Decision 108/2012 Mr G and the Scottish Prison Service

DVDs held by prisoners

Reference No: 201200806
Decision Date: 4 July 2012

Summary

Mr G requested from the Scottish Prison Service (SPS) information relating to DVD films held by prisoners in a specific hall on a specific date.The SPS responded in terms of section 12(1) of FOISA, by giving Mr G notice that the cost of complying with the request would exceed ?600 and therefore that it was not obliged to comply with the request. Following a review, Mr G remained dissatisfied and applied to the Commissioner for a decision.

Following an investigation, the Commissioner was satisfied that cost of complying with the request would exceed ?600, and so the SPS was entitled to refuse to comply in terms of section 12(1) of FOISA.

The Commissioner further found that the SPS was not in breach of section 1(5) of FOISA by allowing information to be deleted or otherwise destroyed.

Relevant statutory provisions and other sources

Freedom of Information (Scotland) Act 2002 (FOISA) sections 1(1), (4), (5) and (6) (General entitlement); 12(1) (Excessive cost of compliance).

The Freedom of Information (Fees for Required Disclosure) (Scotland) Regulations 2004 (the Fees Regulations) regulations 3 (Projected costs) and 5 (Excessive cost ? prescribed amount)

The full text of each of the statutory provisions cited above is reproduced in the Appendix to this decision.The Appendix forms part of this decision.

Background

1.On 16 November 2011, Mr G wrote to the SPS, requesting certain information as to local policy on the availability of DVD films to prisoners, and also the following:

a)The number of prisoners within Abercrombie Hall as of evening lock-up on 13 November 2011 who had DVD films in their possession;

b)A list of all DVD titles of films in possession of prisoners within Abercrombie as of evening lock-up on 13 November 2011.

2.The SPS responded on 14 December 2011.In relation to points a) and b) above, it explained that the cost of providing the information would exceed ?600.Consequently, by virtue of section 12 of FOISA, it was not obliged to do so.

3.On 20 December 2011, Mr G wrote to the SPS by way of a fax transmission, requesting a review of its decision in relation to points a) and b).He did not believe the SPS had justified its conclusion that the cost of providing the information would exceed ?600.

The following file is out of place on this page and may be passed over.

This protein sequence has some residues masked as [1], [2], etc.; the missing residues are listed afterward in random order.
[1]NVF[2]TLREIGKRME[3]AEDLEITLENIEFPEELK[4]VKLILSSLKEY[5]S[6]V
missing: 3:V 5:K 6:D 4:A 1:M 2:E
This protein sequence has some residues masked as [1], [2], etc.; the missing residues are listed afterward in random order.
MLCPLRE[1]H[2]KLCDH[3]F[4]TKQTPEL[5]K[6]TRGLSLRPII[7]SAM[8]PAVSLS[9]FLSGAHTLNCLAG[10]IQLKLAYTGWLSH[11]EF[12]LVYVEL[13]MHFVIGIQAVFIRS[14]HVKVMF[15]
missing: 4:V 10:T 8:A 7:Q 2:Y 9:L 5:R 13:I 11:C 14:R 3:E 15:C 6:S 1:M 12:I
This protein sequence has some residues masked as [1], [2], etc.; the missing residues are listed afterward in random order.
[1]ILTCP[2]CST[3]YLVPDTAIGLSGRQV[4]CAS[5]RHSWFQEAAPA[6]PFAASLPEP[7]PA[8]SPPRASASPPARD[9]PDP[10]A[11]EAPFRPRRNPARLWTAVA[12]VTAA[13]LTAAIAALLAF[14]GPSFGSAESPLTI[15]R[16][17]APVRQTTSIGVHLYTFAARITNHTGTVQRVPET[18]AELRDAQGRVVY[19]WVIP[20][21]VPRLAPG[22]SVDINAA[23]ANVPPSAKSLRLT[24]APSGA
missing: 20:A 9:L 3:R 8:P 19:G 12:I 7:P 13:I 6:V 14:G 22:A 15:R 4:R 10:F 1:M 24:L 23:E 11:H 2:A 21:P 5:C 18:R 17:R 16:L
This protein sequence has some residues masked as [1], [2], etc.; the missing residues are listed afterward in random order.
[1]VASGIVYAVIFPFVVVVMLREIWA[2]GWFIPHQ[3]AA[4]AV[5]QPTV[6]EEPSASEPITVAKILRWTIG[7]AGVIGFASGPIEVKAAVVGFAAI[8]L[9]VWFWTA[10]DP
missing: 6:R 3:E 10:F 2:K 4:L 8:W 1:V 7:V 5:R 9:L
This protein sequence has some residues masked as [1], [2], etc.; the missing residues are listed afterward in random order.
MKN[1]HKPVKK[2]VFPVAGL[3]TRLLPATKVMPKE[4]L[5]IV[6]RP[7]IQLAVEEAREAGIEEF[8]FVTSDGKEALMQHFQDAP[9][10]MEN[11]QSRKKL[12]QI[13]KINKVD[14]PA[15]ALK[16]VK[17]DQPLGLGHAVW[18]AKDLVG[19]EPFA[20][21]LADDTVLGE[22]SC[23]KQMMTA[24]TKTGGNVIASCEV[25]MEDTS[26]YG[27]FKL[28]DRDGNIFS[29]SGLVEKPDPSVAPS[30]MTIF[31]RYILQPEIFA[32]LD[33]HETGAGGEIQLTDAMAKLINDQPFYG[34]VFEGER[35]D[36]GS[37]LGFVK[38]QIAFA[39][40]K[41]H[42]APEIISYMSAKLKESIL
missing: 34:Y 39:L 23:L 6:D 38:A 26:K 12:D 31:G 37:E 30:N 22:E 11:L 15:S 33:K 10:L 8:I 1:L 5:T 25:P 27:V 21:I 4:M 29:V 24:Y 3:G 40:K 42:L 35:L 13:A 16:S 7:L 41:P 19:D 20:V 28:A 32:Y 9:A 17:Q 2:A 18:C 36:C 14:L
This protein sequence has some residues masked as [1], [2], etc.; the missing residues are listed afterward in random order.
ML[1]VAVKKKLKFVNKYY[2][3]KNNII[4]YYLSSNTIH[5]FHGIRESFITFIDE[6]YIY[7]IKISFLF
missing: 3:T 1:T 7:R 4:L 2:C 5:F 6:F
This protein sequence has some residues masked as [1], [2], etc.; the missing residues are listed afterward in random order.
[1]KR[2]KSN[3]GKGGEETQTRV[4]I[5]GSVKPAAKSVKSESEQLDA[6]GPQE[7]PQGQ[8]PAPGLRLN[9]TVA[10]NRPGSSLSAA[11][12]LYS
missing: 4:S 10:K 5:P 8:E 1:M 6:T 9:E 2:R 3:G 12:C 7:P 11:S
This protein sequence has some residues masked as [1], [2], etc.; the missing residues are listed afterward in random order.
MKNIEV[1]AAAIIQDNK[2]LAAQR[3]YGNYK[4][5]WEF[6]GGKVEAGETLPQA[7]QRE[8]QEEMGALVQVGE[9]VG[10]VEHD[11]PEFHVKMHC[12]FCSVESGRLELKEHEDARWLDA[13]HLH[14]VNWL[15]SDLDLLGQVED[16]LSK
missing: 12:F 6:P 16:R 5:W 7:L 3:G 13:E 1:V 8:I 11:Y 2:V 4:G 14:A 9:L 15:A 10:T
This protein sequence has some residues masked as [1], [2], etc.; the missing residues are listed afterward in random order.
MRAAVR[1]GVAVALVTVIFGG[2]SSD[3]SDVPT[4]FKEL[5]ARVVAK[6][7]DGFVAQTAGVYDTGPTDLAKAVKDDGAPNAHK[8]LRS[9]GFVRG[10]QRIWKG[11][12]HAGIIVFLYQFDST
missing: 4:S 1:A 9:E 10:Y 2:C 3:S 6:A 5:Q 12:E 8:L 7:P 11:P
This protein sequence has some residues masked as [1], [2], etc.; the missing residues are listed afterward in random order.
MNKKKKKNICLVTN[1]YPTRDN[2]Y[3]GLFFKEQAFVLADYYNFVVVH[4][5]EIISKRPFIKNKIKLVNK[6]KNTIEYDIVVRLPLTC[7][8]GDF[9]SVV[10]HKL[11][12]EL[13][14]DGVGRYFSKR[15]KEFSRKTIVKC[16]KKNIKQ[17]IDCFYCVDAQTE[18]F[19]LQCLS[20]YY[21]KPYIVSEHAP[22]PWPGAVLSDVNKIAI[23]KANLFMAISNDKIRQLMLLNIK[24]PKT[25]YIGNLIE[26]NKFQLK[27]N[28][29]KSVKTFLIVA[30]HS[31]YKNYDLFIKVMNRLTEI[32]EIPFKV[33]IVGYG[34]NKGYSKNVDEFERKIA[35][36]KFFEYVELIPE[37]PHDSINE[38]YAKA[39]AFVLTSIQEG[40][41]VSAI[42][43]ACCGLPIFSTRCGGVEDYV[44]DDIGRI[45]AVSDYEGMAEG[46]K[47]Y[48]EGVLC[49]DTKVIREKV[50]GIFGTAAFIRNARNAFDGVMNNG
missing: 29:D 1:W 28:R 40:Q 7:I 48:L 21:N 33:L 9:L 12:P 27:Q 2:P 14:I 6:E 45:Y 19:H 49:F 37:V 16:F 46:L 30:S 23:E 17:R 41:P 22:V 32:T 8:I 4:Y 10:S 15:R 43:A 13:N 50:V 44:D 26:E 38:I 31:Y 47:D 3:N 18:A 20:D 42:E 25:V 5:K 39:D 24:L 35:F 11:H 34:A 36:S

4.Mr G did not receive a response to his requirement for review and, on 9 February 2012, wrote to the Commissioner, stating that he was dissatisfied with that failure and applying to the Commissioner for a decision in terms of section 47(1) of FOISA.

5.The application was validated by establishing that Mr G had made a request for information to a Scottish public authority and had applied to the Commissioner for a decision only after asking the authority to review its decision.

6.As a result of this, the SPS responded to Mr G's requirement for review on 28 March 2012.The SPS confirmed that, by virtue of section 12 of FOISA, it was not required to comply with points a) and b) as to do so would exceed the prescribed cost limit of ?600.It provided some calculations in support of this conclusion.Mr G still required a decision from the Commissioner relating the SPS's failure to respond to his requirement for review and Decision 073/2012 was issued on 19 April 2012.

7.On 25 April 2012, Mr G wrote to the Commissioner, stating that he was dissatisfied with the outcome of the SPS's review and applying to the Commissioner for a decision in terms of section 47(1) of FOISA.

8.The application was validated by establishing that Mr G had made a request for information to a Scottish public authority and had applied to the Commissioner for a decision only after asking the authority to review its response to that request.The case was then allocated to an investigating officer.

Investigation

9.The SPS is an agency of the Scottish Ministers (the Ministers) and, on 7 May 2012, in line with agreed procedures, the Ministers were notified in writing that an application had been received from Mr G and invited to comment on the application, as required by section 49(3)(a) of FOISA.Specifically, they were asked to comment on the SPS's reliance on section 12(1) of FOISA.

10.Subsequent references to contact with or submissions from the SPS are references to contact with or submissions from the Ministers on behalf of the SPS.

11.The SPS responded on 18 May 2012, with calculations of the costs taken into account for the purposes of section 12(1) of FOISA.Further explanation was sought in the course of the investigation, taking into account comments received from Mr G.